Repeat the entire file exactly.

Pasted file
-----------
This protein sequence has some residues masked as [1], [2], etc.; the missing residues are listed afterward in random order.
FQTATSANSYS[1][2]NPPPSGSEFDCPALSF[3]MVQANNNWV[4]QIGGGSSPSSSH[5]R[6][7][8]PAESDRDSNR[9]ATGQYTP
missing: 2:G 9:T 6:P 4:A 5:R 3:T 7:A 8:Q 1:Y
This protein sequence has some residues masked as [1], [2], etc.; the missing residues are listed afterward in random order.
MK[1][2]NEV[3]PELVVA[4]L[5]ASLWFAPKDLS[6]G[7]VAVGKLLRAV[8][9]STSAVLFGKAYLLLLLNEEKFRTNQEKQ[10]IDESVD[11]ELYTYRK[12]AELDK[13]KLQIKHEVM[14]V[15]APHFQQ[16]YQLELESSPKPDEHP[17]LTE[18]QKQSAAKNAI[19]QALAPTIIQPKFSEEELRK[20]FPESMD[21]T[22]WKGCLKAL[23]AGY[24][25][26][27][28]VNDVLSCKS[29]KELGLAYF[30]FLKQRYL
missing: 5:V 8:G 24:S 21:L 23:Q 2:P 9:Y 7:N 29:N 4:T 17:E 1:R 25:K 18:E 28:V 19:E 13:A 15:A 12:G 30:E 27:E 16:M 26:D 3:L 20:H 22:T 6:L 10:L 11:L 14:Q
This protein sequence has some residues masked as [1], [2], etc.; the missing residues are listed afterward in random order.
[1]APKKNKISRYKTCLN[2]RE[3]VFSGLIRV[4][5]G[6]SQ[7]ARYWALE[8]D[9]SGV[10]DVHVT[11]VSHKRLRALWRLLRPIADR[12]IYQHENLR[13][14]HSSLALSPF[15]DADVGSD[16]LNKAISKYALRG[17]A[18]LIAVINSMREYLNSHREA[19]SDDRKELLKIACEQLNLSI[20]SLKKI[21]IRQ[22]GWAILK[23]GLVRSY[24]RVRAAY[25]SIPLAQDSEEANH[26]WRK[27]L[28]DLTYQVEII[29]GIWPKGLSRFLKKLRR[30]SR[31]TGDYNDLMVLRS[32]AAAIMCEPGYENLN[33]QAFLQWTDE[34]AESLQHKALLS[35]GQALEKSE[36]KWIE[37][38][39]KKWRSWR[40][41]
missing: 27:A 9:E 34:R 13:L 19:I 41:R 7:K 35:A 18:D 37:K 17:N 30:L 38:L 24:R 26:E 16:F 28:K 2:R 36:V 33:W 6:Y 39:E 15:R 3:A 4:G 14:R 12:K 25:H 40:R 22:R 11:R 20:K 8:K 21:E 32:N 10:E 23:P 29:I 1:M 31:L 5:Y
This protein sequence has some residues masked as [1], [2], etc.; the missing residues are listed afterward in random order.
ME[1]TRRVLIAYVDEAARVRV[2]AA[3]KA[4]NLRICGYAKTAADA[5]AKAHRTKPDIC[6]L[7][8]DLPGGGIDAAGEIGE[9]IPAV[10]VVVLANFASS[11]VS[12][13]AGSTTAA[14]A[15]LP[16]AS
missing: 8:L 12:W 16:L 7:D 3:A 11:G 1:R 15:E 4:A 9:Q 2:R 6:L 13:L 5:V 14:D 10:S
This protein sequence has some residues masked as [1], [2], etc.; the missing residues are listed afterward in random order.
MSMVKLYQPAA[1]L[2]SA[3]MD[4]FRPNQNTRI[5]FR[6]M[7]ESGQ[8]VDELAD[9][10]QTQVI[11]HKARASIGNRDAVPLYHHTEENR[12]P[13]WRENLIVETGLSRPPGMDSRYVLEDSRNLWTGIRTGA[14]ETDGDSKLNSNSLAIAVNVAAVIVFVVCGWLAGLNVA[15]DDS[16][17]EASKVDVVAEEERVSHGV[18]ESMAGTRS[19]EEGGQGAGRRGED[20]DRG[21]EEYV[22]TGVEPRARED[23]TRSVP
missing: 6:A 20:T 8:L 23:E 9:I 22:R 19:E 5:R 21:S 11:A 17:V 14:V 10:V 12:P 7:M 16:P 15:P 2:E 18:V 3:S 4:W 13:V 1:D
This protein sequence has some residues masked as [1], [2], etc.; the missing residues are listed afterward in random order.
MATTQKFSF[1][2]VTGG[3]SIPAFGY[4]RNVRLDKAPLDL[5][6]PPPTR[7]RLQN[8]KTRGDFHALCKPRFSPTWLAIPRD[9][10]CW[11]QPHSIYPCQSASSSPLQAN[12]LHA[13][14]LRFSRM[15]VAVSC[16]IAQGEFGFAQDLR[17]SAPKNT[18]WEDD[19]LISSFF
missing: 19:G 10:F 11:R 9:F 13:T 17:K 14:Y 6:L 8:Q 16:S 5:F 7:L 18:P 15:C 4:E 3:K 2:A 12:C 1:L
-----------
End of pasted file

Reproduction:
This protein sequence has some residues masked as [1], [2], etc.; the missing residues are listed afterward in random order.
FQTATSANSYS[1][2]NPPPSGSEFDCPALSF[3]MVQANNNWV[4]QIGGGSSPSSSH[5]R[6][7][8]PAESDRDSNR[9]ATGQYTP
missing: 2:G 9:T 6:P 4:A 5:R 3:T 7:A 8:Q 1:Y
This protein sequence has some residues masked as [1], [2], etc.; the missing residues are listed afterward in random order.
MK[1][2]NEV[3]PELVVA[4]L[5]ASLWFAPKDLS[6]G[7]VAVGKLLRAV[8][9]STSAVLFGKAYLLLLLNEEKFRTNQEKQ[10]IDESVD[11]ELYTYRK[12]AELDK[13]KLQIKHEVM[14]V[15]APHFQQ[16]YQLELESSPKPDEHP[17]LTE[18]QKQSAAKNAI[19]QALAPTIIQPKFSEEELRK[20]FPESMD[21]T[22]WKGCLKAL[23]AGY[24][25][26][27][28]VNDVLSCKS[29]KELGLAYF[30]FLKQRYL
missing: 5:V 8:G 24:S 21:L 23:Q 2:P 9:Y 7:N 29:N 4:T 17:E 1:R 25:K 18:E 28:V 19:E 13:A 15:A 12:G 30:E 27:E 16:M 26:D 3:L 20:H 22:T 6:L 10:L 11:L 14:Q
This protein sequence has some residues masked as [1], [2], etc.; the missing residues are listed afterward in random order.
[1]APKKNKISRYKTCLN[2]RE[3]VFSGLIRV[4][5]G[6]SQ[7]ARYWALE[8]D[9]SGV[10]DVHVT[11]VSHKRLRALWRLLRPIADR[12]IYQHENLR[13][14]HSSLALSPF[15]DADVGSD[16]LNKAISKYALRG[17]A[18]LIAVINSMREYLNSHREA[19]SDDRKELLKIACEQLNLSI[20]SLKKI[21]IRQ[22]GWAILK[23]GLVRSY[24]RVRAAY[25]SIPLAQDSEEANH[26]WRK[27]L[28]DLTYQVEII[29]GIWPKGLSRFLKKLRR[30]SR[31]TGDYNDLMVLRS[32]AAAIMCEPGYENLN[33]QAFLQWTDE[34]AESLQHKALLS[35]GQALEKSE[36]KWIE[37][38][39]KKWRSWR[40][41]
missing: 27:A 9:E 34:R 13:L 19:I 41:R 7:K 35:A 18:D 37:K 17:N 30:L 38:L 24:R 26:E 16:F 28:K 2:R 36:V 33:W 6:Y 39:E 15:R 3:A 4:G 14:R 12:K 25:H 40:R 22:R 11:R 20:K 8:K 21:E 32:N 10:E 23:P 29:I 1:M 31:L 5:Y
This protein sequence has some residues masked as [1], [2], etc.; the missing residues are listed afterward in random order.
ME[1]TRRVLIAYVDEAARVRV[2]AA[3]KA[4]NLRICGYAKTAADA[5]AKAHRTKPDIC[6]L[7][8]DLPGGGIDAAGEIGE[9]IPAV[10]VVVLANFASS[11]VS[12][13]AGSTTAA[14]A[15]LP[16]AS
missing: 8:L 12:W 16:L 7:D 3:A 11:G 1:R 15:E 4:A 9:Q 2:R 6:L 13:L 5:V 14:D 10:S
This protein sequence has some residues masked as [1], [2], etc.; the missing residues are listed afterward in random order.
MSMVKLYQPAA[1]L[2]SA[3]MD[4]FRPNQNTRI[5]FR[6]M[7]ESGQ[8]VDELAD[9][10]QTQVI[11]HKARASIGNRDAVPLYHHTEENR[12]P[13]WRENLIVETGLSRPPGMDSRYVLEDSRNLWTGIRTGA[14]ETDGDSKLNSNSLAIAVNVAAVIVFVVCGWLAGLNVA[15]DDS[16][17]EASKVDVVAEEERVSHGV[18]ESMAGTRS[19]EEGGQGAGRRGED[20]DRG[21]EEYV[22]TGVEPRARED[23]TRSVP
missing: 6:A 20:T 8:L 23:E 9:I 22:R 19:E 5:R 21:S 11:A 17:V 14:V 10:V 12:P 7:M 16:P 15:P 2:E 18:V 3:S 4:W 13:V 1:D
This protein sequence has some residues masked as [1], [2], etc.; the missing residues are listed afterward in random order.
MATTQKFSF[1][2]VTGG[3]SIPAFGY[4]RNVRLDKAPLDL[5][6]PPPTR[7]RLQN[8]KTRGDFHALCKPRFSPTWLAIPRD[9][10]CW[11]QPHSIYPCQSASSSPLQAN[12]LHA[13][14]LRFSRM[15]VAVSC[16]IAQGEFGFAQDLR[17]SAPKNT[18]WEDD[19]LISSFF
missing: 19:G 10:F 11:R 9:F 13:T 17:K 14:Y 6:L 8:Q 16:S 5:F 7:L 18:P 15:C 4:E 3:K 2:A 12:C 1:L